The Evolution of the Porsche Crest, Born After a Business Dinner in New York

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Time and time again we have discussed how the emblem stands as a symbolic representation of the history of the car company. Porsche’s iconic crest is no different, and traces back to 1951.

The idea of ​​a coat or coat of arms to represent Porsche was born in 1951. In March of that year, Porsche and Ottomar Domnick, a Stuttgart doctor and original Porsche customer, facilitated a design competition between German art schools. It cost 1,000 Deutsche marks (about $550 in today’s money) but unfortunately, neither design won and the idea was briefly parked.

It was only when Porsche Ferry visited New York at the end of the year that the idea was pushed through with the help of Austrian-born importer Max Hoffman.

Hoffman is the owner of the Hoffman Motor Company, a special importer of European cars to the US. At a business dinner with Porsche, Hoffman discussed the importance of developing quality, visually appealing seals to create more identity in Porsche cars. Until the logo was born, only the Porsche inscription adorned the hood of the 356.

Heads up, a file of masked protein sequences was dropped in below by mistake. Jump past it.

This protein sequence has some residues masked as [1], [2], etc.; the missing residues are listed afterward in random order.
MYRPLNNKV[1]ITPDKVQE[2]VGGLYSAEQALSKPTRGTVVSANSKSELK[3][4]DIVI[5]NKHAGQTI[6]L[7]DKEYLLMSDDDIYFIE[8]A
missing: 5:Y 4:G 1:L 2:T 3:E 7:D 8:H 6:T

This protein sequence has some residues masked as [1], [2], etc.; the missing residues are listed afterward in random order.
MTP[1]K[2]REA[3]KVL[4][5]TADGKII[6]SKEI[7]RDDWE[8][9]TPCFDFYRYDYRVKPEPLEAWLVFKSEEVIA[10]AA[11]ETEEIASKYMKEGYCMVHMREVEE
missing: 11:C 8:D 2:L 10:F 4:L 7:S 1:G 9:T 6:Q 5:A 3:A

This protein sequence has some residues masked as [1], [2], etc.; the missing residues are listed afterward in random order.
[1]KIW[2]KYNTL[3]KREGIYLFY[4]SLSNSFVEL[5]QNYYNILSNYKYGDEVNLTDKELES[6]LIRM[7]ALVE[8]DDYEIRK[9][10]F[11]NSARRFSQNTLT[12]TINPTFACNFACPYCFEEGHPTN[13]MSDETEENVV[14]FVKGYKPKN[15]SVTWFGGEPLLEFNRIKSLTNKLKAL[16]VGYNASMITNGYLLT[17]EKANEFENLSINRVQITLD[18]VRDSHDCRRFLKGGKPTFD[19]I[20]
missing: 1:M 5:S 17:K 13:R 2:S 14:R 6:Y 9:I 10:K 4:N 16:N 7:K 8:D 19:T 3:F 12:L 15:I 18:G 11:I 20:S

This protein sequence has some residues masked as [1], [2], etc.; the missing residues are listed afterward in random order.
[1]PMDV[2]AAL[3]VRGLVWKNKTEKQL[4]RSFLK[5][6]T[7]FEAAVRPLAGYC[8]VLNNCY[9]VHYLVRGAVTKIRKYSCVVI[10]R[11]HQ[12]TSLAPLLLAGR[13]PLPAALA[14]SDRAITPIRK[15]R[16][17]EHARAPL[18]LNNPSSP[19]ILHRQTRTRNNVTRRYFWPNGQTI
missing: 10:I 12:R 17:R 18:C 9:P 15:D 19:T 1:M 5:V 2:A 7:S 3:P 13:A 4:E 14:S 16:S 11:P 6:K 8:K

Those discussions were important to Ferry Porsche and ultimately set the wheels in motion. On December 27, 1951, Ferry Porsche wrote the following: “Steering wheel hub featuring ‘Porsche’ and Stuttgart emblem or similar.”

Returning to Germany in 1952, Porsche designer Franz Xaver Reimspieß was commissioned to design a trademark. The sequence was to have something that symbolically reflected the company’s roots, as well as “product quality and dynamism”.

The result is the emblem we see on Porsche sports cars today, inspired by the Stuttgart city seal. The coat of arms features a rearing horse in the center, framed by the contours of a gold shield. The city name above is flanked by the red and black state colors and stylized horn, which comes from the coat of arms of Württemberg-Hohenzollern. The Porsche letters act as a protective roof over everything.

Since 1952, the crest has undergone five evolutions, although the changes have always been minor and only meant to keep the design contemporary.

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